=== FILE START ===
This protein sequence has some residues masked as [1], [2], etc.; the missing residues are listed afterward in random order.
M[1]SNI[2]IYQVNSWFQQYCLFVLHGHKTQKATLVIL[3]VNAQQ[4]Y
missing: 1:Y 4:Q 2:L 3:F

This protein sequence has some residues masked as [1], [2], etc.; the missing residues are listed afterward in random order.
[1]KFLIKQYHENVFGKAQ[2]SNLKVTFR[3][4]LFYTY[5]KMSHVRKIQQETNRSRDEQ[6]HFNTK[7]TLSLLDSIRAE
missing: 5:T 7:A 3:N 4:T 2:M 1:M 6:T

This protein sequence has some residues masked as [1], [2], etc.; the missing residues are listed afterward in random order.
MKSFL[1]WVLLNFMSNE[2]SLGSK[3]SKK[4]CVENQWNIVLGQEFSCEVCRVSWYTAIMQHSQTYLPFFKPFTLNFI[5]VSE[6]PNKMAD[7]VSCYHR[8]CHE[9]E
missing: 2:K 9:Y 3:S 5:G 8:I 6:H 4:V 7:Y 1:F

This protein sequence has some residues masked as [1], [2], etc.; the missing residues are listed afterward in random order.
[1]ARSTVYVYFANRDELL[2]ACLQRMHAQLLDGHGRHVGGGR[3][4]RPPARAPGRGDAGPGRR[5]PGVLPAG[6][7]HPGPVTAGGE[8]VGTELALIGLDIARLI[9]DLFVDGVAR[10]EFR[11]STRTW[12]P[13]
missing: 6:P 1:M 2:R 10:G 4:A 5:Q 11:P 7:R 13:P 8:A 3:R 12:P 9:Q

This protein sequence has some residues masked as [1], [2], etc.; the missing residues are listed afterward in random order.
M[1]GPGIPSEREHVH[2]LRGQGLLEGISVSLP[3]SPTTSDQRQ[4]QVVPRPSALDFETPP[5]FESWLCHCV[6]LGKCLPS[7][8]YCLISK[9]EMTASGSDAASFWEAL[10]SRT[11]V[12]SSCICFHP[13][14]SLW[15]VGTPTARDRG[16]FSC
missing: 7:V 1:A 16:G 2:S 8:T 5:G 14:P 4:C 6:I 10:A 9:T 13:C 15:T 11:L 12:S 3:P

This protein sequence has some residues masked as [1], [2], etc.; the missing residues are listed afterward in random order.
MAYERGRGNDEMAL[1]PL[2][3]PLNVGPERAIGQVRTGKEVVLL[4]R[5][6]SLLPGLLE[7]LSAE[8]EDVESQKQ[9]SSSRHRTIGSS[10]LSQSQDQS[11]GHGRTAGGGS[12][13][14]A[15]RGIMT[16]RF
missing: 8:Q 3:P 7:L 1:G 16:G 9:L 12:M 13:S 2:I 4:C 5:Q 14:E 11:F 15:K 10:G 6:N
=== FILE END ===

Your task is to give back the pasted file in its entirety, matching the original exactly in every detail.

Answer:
This protein sequence has some residues masked as [1], [2], etc.; the missing residues are listed afterward in random order.
M[1]SNI[2]IYQVNSWFQQYCLFVLHGHKTQKATLVIL[3]VNAQQ[4]Y
missing: 1:Y 4:Q 2:L 3:F

This protein sequence has some residues masked as [1], [2], etc.; the missing residues are listed afterward in random order.
[1]KFLIKQYHENVFGKAQ[2]SNLKVTFR[3][4]LFYTY[5]KMSHVRKIQQETNRSRDEQ[6]HFNTK[7]TLSLLDSIRAE
missing: 5:T 7:A 3:N 4:T 2:M 1:M 6:T

This protein sequence has some residues masked as [1], [2], etc.; the missing residues are listed afterward in random order.
MKSFL[1]WVLLNFMSNE[2]SLGSK[3]SKK[4]CVENQWNIVLGQEFSCEVCRVSWYTAIMQHSQTYLPFFKPFTLNFI[5]VSE[6]PNKMAD[7]VSCYHR[8]CHE[9]E
missing: 2:K 9:Y 3:S 5:G 8:I 6:H 4:V 7:Y 1:F

This protein sequence has some residues masked as [1], [2], etc.; the missing residues are listed afterward in random order.
[1]ARSTVYVYFANRDELL[2]ACLQRMHAQLLDGHGRHVGGGR[3][4]RPPARAPGRGDAGPGRR[5]PGVLPAG[6][7]HPGPVTAGGE[8]VGTELALIGLDIARLI[9]DLFVDGVAR[10]EFR[11]STRTW[12]P[13]
missing: 6:P 1:M 2:R 10:G 4:A 5:Q 11:P 7:R 13:P 8:A 3:R 12:P 9:Q

This protein sequence has some residues masked as [1], [2], etc.; the missing residues are listed afterward in random order.
M[1]GPGIPSEREHVH[2]LRGQGLLEGISVSLP[3]SPTTSDQRQ[4]QVVPRPSALDFETPP[5]FESWLCHCV[6]LGKCLPS[7][8]YCLISK[9]EMTASGSDAASFWEAL[10]SRT[11]V[12]SSCICFHP[13][14]SLW[15]VGTPTARDRG[16]FSC
missing: 7:V 1:A 16:G 2:S 8:T 5:G 14:P 4:C 6:I 10:A 9:T 13:C 15:T 11:L 12:S 3:P

This protein sequence has some residues masked as [1], [2], etc.; the missing residues are listed afterward in random order.
MAYERGRGNDEMAL[1]PL[2][3]PLNVGPERAIGQVRTGKEVVLL[4]R[5][6]SLLPGLLE[7]LSAE[8]EDVESQKQ[9]SSSRHRTIGSS[10]LSQSQDQS[11]GHGRTAGGGS[12][13][14]A[15]RGIMT[16]RF
missing: 8:Q 3:P 7:L 1:G 16:G 9:L 12:M 13:S 2:I 4:C 5:Q 14:E 11:F 15:K 10:G 6:N